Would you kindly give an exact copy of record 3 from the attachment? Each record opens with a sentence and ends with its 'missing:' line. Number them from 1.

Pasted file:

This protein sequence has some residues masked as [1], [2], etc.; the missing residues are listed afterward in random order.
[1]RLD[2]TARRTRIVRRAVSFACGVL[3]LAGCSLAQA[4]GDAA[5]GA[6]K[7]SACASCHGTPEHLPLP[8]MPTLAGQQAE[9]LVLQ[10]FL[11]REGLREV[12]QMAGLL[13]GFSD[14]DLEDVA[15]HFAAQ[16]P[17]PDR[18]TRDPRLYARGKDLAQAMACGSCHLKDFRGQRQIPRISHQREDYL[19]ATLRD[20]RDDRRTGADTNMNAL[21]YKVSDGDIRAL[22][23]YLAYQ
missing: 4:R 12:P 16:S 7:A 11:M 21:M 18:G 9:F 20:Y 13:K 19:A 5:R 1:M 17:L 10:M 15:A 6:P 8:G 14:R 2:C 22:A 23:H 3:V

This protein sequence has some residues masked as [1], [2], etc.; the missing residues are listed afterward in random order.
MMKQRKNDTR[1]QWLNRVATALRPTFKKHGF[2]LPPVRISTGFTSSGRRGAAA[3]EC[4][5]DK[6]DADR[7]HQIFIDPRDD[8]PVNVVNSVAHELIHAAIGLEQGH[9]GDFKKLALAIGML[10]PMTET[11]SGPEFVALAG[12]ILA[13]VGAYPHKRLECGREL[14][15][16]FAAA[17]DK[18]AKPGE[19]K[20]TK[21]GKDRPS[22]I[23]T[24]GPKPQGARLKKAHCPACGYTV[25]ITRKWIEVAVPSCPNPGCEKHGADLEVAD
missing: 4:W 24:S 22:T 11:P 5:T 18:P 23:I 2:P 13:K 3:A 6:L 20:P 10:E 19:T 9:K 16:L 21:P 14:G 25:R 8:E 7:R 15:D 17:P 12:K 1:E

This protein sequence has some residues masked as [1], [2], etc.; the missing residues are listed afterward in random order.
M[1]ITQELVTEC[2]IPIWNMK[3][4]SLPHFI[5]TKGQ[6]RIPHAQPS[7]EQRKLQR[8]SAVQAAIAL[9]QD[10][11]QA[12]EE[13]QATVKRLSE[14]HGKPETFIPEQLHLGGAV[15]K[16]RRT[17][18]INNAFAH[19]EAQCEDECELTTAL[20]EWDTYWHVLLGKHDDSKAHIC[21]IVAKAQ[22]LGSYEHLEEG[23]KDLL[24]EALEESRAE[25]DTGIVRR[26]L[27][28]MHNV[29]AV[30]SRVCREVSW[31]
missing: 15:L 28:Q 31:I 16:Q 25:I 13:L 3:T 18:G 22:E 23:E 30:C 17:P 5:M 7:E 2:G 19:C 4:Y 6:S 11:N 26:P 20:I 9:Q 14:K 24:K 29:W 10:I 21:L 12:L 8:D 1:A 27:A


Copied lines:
This protein sequence has some residues masked as [1], [2], etc.; the missing residues are listed afterward in random order.
M[1]ITQELVTEC[2]IPIWNMK[3][4]SLPHFI[5]TKGQ[6]RIPHAQPS[7]EQRKLQR[8]SAVQAAIAL[9]QD[10][11]QA[12]EE[13]QATVKRLSE[14]HGKPETFIPEQLHLGGAV[15]K[16]RRT[17][18]INNAFAH[19]EAQCEDECELTTAL[20]EWDTYWHVLLGKHDDSKAHIC[21]IVAKAQ[22]LGSYEHLEEG[23]KDLL[24]EALEESRAE[25]DTGIVRR[26]L[27][28]MHNV[29]AV[30]SRVCREVSW[31]
missing: 15:L 28:Q 31:I 16:Q 25:I 13:L 3:T 18:G 22:E 23:E 30:C 17:P 5:M 7:E 2:G 19:C 4:Y 6:S 11:N 26:P 20:I 9:Q 14:K 24:K 29:W 10:I 21:L 12:L 8:D 1:A 27:A